“I don’t think there is an issue because of the loan-to-value parameters; the max LTV we go to, for example, is 75 percent,” Elliott Pratt of Mortgage Network told Mortgage Professional America. “Only the right people are getting into them and the wrong people were getting into them before.
“An interest-only loan is only for more sophisticated borrowers – those with low loan to value and a high FICO score.”
Many may have initially been wary of the increase in interest-only products but, as Pratt notes, many of these lenders are taking steps to ensure only the safest clients qualify for them.
United Wholesale Mortgage, for example, just launched an interest-only financing option exclusively for clients who have a minimum FICO score of 720 and a down payment of at least 20 percent.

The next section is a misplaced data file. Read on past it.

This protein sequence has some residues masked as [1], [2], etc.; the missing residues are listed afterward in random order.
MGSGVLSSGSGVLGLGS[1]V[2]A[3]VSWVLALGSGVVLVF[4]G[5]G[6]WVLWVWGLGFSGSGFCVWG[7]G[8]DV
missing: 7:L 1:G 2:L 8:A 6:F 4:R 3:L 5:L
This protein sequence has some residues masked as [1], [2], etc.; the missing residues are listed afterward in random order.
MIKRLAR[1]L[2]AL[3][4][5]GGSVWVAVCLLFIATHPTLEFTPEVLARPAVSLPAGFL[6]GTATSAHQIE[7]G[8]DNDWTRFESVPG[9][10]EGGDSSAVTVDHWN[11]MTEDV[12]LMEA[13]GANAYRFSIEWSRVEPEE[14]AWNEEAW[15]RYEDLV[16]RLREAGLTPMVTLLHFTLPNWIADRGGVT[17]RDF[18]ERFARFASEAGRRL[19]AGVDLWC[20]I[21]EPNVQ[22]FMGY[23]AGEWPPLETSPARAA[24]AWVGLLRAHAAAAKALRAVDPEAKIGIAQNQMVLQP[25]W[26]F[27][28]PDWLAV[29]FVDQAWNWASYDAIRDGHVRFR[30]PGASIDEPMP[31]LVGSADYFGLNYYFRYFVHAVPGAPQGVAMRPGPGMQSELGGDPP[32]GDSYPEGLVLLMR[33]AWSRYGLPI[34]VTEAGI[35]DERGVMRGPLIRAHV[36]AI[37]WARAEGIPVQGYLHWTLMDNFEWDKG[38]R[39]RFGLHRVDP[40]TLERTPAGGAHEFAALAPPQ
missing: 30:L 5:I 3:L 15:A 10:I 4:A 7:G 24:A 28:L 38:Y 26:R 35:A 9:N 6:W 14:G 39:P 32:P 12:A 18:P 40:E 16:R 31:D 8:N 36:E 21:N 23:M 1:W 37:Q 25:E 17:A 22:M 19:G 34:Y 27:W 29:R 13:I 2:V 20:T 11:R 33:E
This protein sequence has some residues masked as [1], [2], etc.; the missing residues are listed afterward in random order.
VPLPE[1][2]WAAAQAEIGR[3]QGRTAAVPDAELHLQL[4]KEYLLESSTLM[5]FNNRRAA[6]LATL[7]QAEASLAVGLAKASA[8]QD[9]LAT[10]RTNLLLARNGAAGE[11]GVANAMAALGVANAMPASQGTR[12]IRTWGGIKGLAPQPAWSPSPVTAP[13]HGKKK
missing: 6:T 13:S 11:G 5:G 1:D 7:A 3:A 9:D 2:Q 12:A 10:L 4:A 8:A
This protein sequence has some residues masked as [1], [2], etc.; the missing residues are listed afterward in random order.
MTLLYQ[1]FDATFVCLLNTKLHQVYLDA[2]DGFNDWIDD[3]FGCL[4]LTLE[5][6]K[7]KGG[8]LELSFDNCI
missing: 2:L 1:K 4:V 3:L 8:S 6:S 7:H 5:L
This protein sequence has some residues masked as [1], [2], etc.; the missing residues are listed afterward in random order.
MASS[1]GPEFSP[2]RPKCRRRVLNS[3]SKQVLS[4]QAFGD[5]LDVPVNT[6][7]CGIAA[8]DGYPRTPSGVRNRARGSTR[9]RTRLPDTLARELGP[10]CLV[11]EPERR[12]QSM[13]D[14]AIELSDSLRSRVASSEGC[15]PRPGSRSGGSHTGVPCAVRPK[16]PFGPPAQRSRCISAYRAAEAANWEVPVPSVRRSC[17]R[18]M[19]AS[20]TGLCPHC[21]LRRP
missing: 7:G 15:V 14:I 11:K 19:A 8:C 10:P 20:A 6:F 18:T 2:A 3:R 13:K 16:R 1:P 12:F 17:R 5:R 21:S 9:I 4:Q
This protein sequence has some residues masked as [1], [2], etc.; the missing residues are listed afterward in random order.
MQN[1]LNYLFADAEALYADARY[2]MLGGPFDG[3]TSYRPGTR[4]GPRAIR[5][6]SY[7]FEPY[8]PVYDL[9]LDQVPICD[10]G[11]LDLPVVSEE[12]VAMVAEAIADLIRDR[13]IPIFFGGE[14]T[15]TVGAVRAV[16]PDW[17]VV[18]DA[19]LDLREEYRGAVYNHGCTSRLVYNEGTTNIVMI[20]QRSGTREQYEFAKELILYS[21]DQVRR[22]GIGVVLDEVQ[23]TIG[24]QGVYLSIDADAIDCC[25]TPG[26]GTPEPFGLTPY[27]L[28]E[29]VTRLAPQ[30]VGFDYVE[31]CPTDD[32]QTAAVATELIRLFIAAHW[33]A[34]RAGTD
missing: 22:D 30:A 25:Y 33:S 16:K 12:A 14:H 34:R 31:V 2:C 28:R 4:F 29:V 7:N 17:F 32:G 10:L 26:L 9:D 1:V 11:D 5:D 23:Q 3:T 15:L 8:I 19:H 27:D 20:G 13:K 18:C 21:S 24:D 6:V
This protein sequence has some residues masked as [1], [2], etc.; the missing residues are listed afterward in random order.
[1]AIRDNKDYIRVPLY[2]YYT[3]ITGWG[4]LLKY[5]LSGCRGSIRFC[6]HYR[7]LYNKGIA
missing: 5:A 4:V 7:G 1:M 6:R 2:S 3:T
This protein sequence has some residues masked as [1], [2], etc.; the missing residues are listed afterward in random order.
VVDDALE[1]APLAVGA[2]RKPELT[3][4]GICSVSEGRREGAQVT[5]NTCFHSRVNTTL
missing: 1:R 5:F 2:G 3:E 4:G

“We expect the program to be an incredibly popular option for well-informed borrowers, and in turn, a significant boom for mortgage originators,” said UWM CEO Mat Ishbia. “The purpose of the program is not to enable a consumer to afford a larger house; it’s for savvy borrowers who can regularly afford a house on a 30-year fixed mortgage, but choose the interest-only option to save additional discretionary income.”
For his part, senior loan officer Gregg Foster thinks interest-only mortgages are only a good fit for certain clients.
“It all depends on the occupation of the borrower,” Foster, of Nova Home Loans told MPA. “If they’re self-employed or receive regular bonuses at work, they can regularly put money toward the principle.”
More and more lenders are embracing interest-only mortgage products mere years after these types of products helped contribute to the housing correction, but there is nothing to worry about, say certain professionals.